Way back when we first started Simplistic Reviews, my first review was of "Zack and Miri Make a Porno." Of course when we first started it really wasn't so much reviews as it was merely talking about a specific scene that we enjoy. It was more, for lack of a better term, simpler in those days. In the years since, the site has expanded and the reviews have become a tad more insightful. I only bring this up because it made me feel nostalgic to think that my first review for the site was for a Kevin Smith flick, and now today I'm proud to review his latest film, the Canadian-inspired horror film "Tusk," which I feel a real sense of connection with for some reason. While "Tusk" is kind of new, and kind of fresh, there was something in my gut where I felt a little weird kind of already knowing what was going to happen and almost felt guilty about that. More on that later.
"Tusk" is the tale of two podcasters, Wallace and Teddy, who host the "Not-See Party Podcast." Wallace is a fun-loving dude who has found success as a podcaster after years of failing as a comedian. He's got a smoking hot girl friend and gets to travel around the country finding strange and unusual Internet sensations to interview for the podcast. After busting out in his travels to Canada, Wallace finds an intriguing ad telling of the adventures of a man named Howard Howe. Upon arrival at Howe's home, Wallace is taken in by his calm demeanor and his tale of survival at sea with the help of a walrus, whom Howe befriends. As it turns out, Howe isn't the pleasant old man that he appears to be, drugging and kidnapping Wallace with a nefarious end-game.
Kevin Smith's latest effort is a radical departure from anything he's ever done before, and I'm even including Red State. There is nothing View Askew-y at all, no Snoochie Boochie, no overally clever dialogue, not dick and fart jokes, "Tusk" is pretty much a squirm-fest with some Canadian melodrama thrown in, which might be the one thing that is recognizable from Smith's previous work.
In case you don't know the story of "Tusk" it all started as a podcast conversation on Kevin Smith and Scott Mosier's SMODcast in Episode 259 "The Walrus and the Carpenter." Being an avid listener of the podcast I was laughing at the scenario they were creating based on an article they found in Gumtree where a room was for rent, but only if the tenant was able to perform some menial tasks, ie, dress in a walrus suit for two hours a day and only act as a walrus would. It would later be revealed that the classified was a prank, however, I would have never of thought that a conversation on a podcast have been made into a feature length film. With DJ, Justin, and myself as podcasters as well, who go off on long and incredibly strange tangents, it's crazy to think that a tangent can lead to something like this, but this brings me to what sort of irks me about the film.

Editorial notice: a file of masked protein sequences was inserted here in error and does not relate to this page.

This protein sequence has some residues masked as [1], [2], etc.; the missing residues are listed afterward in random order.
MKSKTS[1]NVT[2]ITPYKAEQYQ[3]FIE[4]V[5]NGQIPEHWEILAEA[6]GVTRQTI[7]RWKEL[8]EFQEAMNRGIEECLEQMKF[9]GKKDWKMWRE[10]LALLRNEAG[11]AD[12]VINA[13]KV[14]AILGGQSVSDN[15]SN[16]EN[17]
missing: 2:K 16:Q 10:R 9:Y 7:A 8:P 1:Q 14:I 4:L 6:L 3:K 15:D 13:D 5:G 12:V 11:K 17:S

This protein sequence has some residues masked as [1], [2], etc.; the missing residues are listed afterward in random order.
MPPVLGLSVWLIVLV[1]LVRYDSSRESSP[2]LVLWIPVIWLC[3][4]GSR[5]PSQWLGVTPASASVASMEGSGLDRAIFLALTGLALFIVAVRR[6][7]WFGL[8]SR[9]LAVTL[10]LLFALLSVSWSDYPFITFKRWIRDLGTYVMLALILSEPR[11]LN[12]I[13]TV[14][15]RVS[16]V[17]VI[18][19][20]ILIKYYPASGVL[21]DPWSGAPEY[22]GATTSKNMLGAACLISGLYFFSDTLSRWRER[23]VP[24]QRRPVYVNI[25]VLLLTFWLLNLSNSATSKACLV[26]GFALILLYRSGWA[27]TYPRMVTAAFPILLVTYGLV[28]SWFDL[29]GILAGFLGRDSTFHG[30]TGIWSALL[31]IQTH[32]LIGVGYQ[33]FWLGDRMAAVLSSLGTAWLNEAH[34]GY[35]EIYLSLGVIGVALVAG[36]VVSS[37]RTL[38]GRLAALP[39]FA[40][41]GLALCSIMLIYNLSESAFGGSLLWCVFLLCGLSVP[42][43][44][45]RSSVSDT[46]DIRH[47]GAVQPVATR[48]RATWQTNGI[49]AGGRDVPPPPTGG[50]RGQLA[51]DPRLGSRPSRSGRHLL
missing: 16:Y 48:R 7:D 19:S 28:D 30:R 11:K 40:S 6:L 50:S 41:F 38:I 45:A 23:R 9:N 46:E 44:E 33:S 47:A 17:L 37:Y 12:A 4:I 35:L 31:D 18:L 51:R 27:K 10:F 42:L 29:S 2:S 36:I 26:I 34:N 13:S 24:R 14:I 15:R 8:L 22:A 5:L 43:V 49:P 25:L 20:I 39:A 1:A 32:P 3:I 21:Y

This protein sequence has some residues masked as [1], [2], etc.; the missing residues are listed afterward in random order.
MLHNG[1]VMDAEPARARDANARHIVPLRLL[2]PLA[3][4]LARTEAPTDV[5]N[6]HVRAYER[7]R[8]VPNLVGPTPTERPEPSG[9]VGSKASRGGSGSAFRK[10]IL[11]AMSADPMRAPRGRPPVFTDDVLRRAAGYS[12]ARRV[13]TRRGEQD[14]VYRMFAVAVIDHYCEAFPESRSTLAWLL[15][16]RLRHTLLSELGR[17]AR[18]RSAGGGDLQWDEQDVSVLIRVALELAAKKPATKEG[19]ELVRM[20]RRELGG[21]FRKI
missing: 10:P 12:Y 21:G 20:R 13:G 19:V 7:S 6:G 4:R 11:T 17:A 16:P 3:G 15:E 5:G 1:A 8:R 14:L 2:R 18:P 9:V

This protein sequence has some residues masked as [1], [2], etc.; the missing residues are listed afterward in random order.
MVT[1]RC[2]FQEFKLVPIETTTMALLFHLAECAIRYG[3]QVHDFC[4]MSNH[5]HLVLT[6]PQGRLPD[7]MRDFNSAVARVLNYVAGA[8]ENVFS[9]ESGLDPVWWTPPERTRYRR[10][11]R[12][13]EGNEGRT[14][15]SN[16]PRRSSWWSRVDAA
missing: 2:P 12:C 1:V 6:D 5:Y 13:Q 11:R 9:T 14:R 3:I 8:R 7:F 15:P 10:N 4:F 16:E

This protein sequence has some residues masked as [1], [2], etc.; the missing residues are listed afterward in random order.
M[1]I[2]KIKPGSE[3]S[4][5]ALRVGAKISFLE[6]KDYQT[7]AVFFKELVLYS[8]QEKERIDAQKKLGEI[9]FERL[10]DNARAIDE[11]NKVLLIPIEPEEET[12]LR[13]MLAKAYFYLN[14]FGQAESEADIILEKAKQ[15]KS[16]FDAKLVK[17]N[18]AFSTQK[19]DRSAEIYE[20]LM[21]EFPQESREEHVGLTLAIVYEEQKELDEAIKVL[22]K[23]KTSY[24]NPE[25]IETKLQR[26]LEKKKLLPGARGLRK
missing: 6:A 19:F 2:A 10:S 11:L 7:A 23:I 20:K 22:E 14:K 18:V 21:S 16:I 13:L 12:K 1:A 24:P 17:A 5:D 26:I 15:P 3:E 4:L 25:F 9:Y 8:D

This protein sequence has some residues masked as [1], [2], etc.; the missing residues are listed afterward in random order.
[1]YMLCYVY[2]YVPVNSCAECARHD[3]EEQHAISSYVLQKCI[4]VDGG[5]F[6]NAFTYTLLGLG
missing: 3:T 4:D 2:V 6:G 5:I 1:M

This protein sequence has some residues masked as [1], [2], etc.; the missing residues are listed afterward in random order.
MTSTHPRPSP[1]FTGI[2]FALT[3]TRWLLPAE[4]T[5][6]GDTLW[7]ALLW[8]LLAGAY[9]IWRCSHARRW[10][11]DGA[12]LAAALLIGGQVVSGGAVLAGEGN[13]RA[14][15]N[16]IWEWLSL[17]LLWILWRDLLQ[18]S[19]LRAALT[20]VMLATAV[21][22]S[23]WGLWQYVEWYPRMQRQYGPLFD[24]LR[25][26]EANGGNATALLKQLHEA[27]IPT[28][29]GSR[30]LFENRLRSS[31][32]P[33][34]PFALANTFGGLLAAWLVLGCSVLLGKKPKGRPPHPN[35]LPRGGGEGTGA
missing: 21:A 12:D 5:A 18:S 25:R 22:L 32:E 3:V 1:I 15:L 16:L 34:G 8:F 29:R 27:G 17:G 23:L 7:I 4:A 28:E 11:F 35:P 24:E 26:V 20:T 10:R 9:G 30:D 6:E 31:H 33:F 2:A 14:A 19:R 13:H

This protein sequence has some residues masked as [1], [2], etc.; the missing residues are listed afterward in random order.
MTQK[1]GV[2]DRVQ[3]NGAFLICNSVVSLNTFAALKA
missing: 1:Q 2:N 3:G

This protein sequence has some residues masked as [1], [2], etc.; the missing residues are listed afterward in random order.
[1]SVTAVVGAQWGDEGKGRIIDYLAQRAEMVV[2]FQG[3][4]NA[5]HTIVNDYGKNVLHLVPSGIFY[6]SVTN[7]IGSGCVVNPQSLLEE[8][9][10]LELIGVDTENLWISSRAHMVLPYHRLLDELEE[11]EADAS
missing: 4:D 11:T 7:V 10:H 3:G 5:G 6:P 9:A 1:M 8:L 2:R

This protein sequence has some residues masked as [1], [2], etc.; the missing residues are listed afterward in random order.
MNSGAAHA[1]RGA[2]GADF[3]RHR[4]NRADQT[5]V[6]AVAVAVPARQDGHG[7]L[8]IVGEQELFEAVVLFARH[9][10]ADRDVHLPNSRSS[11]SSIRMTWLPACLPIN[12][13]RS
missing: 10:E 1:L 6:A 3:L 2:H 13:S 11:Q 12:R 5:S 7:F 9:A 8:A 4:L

While I truly did like "Tusk;" I mean it's weird, thought-provoking, gruesome, and the acting is well done, I couldn't stop thinking to myself in the theater; what am I watching? While there are already comparisons to "Human Centipede" and other torture porn in the same vein, "Tusk" is both a film with ideas about the savageness of man, and how far are we truly evolved as a species, and a strange love triangle that is briefly touched upon. I understand the Smith likes to borrow a lot from his other films, and I couldn't help but think that "Tusk" was a cross between the weirdness of "Red State" and the drama of "Chasing Amy." However, this isn't a knock, this is just something that I'm sure a lot of people in the crowd who go into this movie cold will probably say to themselves. It almost seems that "Tusk" is an inside joke that only listeners of SMODcast will truly understand, which is cool, it made me feel like part of an exclusive club; a film made just for me, if you will.
The campaign of "Tusk" is almost as interesting as the film itself. After SMODcast 259, Smith posed a question on his Twitter and Instagram account; basically if you want to see a film about a guy getting turned into a walrus, hastag WalrusYes. The response was enormous and with enough up-votes, if you will, "Tusk" was made based on the response. This is what makes Kevin Smith so endearing, and dangerous, for old Hollywood. Old Hollywood relies on suits, and people in high places, to get films made. All Smith needed was a push from his audience and some brave investors, and he made a film that not only looks as good as films done at double, if not triple, the budget, but he was also able to bring in some pretty decent star-power, including Johnny Depp in another over-the-top, yet understated, performance. Like how Smith trolled Hollywood years ago when he screened "Red State" at Sundance and proceeded to purchase his own film, he's doing something similar by creating a film for his fans just because he could, and people wanted to see it. When you think about it, it makes you think "wow, I can do that......."
So "Tusk" should you see it or not? For morbid curiosity sake, the film is a no-brainer if you are into horror, and/or a Kevin Smith fan, however, if might throw you off, because this is not your typical Kevin Smith film. This is a new direction, no pun intended, for Smith who I think is at a point in his career where he has reached a self-actualization point where he is not only making films for himself anymore, but for the fans that support him, and that is something that should be applauded. #walrusyes
Fun Fact: While Smith wasn't able to get Greg Nicotero to design the walrus suit, he was able to nail down Robert Kurtzman, a member of Nicotero's KNB Efx Group.